Once again, MSD Thailand (MSD), in collaboration with Kenan Institute Asia, the Office of the Basic Education Commission, and the Institute for the Promotion of Teaching Science and Technology, organised the "MSD In-Step Fun Science Camp" (Fun Science Camp) at Rajaprajanugroh 35 School in Takua Pa district in the southern province of Phangnga.
Students enjoy experimenting with MSD In-Step teaching devices.
More than 100 Mathayom 1 (Grade 7) students and 20 teachers from all over the province took part. The camp was also graced by the presence of guest scientists, MSD employees and campers from previous years, who helped supervised the camp's attendees throughout the event.
The Fun Science Camp is part of MSD In-Step (Inquiry-Based Science and Technology Education Programme), which aims to improve science education in Phangnga by utilising the experiences and expertise of the Merck Institute for Science Education in the US along with the collaboration of the aforementioned partners.
According to Kittima Sriwatanakul, PhD, external affairs director of MSD, the programme encourages teachers to employ inquiry-based learning in their classrooms by providing equipment and teaching tools and arranging extra-curriculum activities such as this camp.
So far, MSD has already injected 40 million baht into the project since it began in 2007, according to reports.
In-Step has reached stage 2 (2010-2012) with 58 schools, and over 120 teachers. About 10,000 students have participated in the project as the organisers expand the project to other provinces.
"Previously, my teachers taught mostly theory, and so students often got bored," said Thanita Jankaow, a student at Rajaprajanugroh 35 who usually reads sci-fi novels and biographies of famous scientists in her free time, explaining the teaching and learning system in science classes before she joined In-Step. She admitted that the project has increased her interest in science.
"Alfred Nobel is my idol," the Pattani-born girl said.
Thanita will be in Mathayom 4 (Grade 10) next semester. Passionate in science, she spent her summer break as a student supervisor at this year's Fun Science Camp. This young scientist first took part in In-Step three years ago.
Anond Snidvongs na Ayutthaya, PhD, shares his experience with, and gives advice on career paths to, campers at the third MSD In-Step Fun Science Camp in Phangnga province.
At the Fun Science Camp last year, the weather did not allow campers to explore the wonders of astronomy. This year, the weather was favourable. Stargazing was the camp's very first activity, and it was conducted by Nibondh Sai-bejra, an astronomer and fellow of the Academy of Science at the Royal Institute.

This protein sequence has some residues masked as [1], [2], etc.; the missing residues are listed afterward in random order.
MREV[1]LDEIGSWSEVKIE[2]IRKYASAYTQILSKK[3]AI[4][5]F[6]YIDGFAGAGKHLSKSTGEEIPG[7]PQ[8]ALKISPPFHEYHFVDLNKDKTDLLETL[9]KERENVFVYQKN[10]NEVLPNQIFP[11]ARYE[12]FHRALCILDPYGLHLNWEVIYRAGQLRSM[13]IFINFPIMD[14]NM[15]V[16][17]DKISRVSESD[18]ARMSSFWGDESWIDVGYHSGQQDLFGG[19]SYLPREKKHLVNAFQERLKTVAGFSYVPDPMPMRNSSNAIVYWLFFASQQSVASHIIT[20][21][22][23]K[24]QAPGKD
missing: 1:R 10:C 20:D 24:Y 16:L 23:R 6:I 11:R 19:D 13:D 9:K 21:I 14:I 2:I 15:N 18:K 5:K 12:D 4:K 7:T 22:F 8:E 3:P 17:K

Before taking campers outdoors, Mr Nibondh taught students the fundamentals of stargazing using the "Stargazing with ICT" activity. He made use of the programme "Stellarium", a free 3D planetarium tool that replicates the scenario where the users stand in a field and gaze at the sky at night. The users are also able to zoom in, as if they are using a telescope.
That night, campers learned and saw important stars, planets and constellations such as Sirius, the brightest star that can be seen at night; Canopus, the second-brightest star; Orion; the winter triangle and many others.
Mr Nibondh taught campers how to determine degrees, which is used to find the distances between objects in the sky, by using their hands. For example, the width of an average fist is equal to 10 degrees, and the tip of the little finger equals about 1 degree.
"Stargazing does not have to be done outside the city, where there are no distracting lights. It is possible to engage in it inside the city, too. And it is good because the stars that we can see from the city are the important ones, such as Sirius and Canopus," Mr Nibondh suggested.
Similar to last year, students had the opportunity to handle In-Step teaching devices and conduct exploratory trips near their school, which included navigating through an evergreen forest, water sources, a mangrove forest and the Morgan village, which "Education" reported on in the article "Science under the open sky," on page E1 in its July 7, 2009 edition.
The new activity for this year is "Career Clinic", wherein the organisers had brought in professionals from various fields related to science and local settings to share their experiences by discussing them with the student-campers.
"This activity enabled us to know the duties in each career and gave us a hint of the end results of the fields that we can choose from in the future. It also showed that science can be applied in other occupations and that it is not confined to scientists only," said Thanita, reflecting on this year's new activity.
Speakers included Montri Thonnagith and Sumitra Thonnagith, a doctor and a nurse at Phangnga General Hospital, respectively; and Methinee Petchju, a dentist at Bang Sai Hospital, Takua Pa . All of them gave an insight into medical science and the career paths available in this field. They reminded the campers to be diligent and patient and of the sacrifices expected of those who want to become medical practitioners.